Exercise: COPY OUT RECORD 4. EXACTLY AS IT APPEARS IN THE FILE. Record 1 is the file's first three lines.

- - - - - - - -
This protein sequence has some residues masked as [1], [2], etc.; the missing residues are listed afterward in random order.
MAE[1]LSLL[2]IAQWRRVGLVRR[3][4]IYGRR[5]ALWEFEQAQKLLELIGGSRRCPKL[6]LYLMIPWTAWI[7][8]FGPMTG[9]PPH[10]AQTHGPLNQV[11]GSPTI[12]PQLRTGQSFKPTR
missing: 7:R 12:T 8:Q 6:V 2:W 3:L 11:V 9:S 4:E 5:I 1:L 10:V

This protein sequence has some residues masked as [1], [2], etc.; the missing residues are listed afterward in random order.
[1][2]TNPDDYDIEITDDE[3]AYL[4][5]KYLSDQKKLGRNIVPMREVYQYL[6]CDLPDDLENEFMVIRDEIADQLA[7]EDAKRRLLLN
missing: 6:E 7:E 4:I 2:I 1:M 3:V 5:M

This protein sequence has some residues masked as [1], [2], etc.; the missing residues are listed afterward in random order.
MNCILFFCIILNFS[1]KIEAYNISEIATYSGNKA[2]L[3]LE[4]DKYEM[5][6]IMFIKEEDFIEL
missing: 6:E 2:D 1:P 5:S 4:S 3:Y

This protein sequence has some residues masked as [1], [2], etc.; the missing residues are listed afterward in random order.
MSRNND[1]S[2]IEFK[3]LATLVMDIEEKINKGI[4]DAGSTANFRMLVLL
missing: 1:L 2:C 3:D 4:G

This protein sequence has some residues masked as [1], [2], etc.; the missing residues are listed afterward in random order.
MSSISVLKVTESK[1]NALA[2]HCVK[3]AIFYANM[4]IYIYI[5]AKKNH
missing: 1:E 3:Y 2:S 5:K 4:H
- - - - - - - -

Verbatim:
This protein sequence has some residues masked as [1], [2], etc.; the missing residues are listed afterward in random order.
MSRNND[1]S[2]IEFK[3]LATLVMDIEEKINKGI[4]DAGSTANFRMLVLL
missing: 1:L 2:C 3:D 4:G